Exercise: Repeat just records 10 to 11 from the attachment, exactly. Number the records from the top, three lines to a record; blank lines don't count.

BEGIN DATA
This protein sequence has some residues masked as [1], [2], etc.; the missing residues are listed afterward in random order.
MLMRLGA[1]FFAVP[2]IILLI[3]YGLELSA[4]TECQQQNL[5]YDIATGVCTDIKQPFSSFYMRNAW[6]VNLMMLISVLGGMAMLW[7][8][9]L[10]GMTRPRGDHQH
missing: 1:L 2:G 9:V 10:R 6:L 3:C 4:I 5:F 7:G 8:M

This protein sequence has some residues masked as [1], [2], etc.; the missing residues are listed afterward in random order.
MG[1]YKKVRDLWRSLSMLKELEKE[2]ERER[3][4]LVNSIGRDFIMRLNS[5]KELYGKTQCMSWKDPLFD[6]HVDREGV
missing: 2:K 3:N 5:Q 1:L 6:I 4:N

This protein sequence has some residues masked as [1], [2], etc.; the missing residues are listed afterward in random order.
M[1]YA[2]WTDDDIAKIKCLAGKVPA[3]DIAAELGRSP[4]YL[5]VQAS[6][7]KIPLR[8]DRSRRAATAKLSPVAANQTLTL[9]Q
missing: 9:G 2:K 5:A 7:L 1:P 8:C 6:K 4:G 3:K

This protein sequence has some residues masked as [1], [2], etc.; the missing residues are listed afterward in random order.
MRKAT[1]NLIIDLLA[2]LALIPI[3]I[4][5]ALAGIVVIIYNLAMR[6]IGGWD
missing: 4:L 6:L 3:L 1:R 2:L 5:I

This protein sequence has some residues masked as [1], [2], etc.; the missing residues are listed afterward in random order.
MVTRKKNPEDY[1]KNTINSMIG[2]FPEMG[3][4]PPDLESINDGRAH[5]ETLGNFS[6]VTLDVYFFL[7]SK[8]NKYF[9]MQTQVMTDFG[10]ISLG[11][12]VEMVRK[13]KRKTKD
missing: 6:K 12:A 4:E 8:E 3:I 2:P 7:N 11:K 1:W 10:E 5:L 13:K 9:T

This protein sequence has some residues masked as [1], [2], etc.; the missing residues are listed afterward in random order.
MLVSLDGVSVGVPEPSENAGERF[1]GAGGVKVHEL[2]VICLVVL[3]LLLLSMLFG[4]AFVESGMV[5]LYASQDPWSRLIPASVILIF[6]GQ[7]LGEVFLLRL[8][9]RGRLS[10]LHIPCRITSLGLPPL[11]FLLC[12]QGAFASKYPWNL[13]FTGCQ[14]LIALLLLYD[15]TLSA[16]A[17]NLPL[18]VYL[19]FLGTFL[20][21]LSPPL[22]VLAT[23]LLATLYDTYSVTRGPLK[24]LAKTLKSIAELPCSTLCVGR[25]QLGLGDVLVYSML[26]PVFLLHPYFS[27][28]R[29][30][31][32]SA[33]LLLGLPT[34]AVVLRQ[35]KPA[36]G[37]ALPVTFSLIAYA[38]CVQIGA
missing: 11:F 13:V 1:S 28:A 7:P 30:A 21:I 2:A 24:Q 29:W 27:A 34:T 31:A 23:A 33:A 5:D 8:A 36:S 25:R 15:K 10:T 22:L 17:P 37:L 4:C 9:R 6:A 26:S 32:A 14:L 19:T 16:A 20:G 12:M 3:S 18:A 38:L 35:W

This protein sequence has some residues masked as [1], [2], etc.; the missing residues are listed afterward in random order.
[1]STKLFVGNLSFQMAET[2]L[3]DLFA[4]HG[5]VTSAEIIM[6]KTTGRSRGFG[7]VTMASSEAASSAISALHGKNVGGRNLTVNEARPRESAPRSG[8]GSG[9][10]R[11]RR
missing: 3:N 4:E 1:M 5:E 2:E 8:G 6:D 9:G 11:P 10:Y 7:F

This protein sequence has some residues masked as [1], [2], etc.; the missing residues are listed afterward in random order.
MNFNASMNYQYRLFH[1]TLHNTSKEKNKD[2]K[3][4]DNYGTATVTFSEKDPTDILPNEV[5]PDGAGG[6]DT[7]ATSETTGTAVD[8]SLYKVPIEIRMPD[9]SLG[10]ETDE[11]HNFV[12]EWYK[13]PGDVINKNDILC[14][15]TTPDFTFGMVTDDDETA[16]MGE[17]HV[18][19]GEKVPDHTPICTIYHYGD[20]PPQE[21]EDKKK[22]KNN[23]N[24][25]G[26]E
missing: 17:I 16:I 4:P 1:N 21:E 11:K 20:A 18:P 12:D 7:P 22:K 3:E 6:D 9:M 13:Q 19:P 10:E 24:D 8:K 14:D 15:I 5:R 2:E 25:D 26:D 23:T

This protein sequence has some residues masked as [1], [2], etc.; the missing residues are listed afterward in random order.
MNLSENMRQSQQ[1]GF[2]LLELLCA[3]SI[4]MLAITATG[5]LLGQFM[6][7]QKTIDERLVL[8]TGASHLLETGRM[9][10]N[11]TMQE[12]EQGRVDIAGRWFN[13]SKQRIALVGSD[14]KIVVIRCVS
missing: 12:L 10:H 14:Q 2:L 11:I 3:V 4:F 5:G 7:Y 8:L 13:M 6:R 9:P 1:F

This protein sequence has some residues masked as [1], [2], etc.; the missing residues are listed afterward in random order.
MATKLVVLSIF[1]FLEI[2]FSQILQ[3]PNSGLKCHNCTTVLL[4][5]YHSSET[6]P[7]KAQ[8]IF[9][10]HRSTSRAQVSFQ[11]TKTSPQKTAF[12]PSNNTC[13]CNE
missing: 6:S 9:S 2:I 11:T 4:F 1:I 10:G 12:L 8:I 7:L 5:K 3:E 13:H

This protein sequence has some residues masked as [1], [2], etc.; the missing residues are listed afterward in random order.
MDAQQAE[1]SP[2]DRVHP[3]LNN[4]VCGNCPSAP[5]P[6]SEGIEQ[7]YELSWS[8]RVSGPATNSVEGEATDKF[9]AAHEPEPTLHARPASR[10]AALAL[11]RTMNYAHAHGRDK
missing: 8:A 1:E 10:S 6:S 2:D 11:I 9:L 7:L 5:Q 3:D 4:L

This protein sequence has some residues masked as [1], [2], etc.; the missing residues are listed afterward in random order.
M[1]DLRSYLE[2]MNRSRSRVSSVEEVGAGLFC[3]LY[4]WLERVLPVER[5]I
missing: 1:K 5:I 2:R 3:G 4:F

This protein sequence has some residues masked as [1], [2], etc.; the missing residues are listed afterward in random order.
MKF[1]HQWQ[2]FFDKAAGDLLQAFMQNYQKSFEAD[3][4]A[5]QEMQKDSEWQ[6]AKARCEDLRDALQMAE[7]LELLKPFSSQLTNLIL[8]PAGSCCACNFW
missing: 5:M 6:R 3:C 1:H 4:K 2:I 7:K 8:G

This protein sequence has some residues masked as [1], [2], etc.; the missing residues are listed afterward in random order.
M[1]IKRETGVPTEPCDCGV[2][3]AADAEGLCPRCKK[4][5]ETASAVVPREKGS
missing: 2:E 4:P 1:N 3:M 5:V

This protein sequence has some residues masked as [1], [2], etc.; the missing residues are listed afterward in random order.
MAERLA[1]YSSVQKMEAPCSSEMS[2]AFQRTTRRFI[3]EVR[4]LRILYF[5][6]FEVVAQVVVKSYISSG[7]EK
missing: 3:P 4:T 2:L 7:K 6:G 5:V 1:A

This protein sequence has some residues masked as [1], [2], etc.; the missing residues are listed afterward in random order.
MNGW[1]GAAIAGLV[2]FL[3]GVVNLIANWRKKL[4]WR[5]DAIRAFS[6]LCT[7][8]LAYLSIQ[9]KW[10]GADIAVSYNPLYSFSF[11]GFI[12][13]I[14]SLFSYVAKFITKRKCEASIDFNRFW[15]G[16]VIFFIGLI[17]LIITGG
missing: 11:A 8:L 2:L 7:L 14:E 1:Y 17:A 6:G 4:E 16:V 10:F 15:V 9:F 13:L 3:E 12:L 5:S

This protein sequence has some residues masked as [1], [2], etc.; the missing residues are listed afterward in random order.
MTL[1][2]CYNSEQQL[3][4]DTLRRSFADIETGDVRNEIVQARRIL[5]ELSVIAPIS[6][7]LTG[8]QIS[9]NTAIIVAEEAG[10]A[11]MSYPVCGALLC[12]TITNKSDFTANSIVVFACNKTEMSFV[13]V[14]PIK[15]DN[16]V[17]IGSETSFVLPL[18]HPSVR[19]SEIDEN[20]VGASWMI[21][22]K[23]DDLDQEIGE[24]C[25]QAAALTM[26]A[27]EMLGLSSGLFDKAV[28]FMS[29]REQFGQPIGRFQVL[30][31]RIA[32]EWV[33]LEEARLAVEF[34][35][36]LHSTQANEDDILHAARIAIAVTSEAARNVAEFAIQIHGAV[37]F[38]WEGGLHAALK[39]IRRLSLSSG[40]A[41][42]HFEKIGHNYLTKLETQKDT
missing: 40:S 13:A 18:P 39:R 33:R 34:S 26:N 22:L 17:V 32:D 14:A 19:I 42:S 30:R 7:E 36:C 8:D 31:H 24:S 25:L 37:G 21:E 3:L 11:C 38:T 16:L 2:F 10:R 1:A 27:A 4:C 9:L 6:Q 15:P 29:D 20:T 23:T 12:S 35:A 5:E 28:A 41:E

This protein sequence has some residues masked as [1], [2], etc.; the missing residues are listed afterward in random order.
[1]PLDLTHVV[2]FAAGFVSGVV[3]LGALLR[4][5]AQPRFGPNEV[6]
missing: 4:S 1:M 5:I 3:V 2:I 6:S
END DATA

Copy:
This protein sequence has some residues masked as [1], [2], etc.; the missing residues are listed afterward in random order.
MATKLVVLSIF[1]FLEI[2]FSQILQ[3]PNSGLKCHNCTTVLL[4][5]YHSSET[6]P[7]KAQ[8]IF[9][10]HRSTSRAQVSFQ[11]TKTSPQKTAF[12]PSNNTC[13]CNE
missing: 6:S 9:S 2:I 11:T 4:F 1:I 10:G 12:L 8:I 7:L 5:K 3:E 13:H

This protein sequence has some residues masked as [1], [2], etc.; the missing residues are listed afterward in random order.
MDAQQAE[1]SP[2]DRVHP[3]LNN[4]VCGNCPSAP[5]P[6]SEGIEQ[7]YELSWS[8]RVSGPATNSVEGEATDKF[9]AAHEPEPTLHARPASR[10]AALAL[11]RTMNYAHAHGRDK
missing: 8:A 1:E 10:S 6:S 2:D 11:I 9:L 7:L 5:Q 3:D 4:L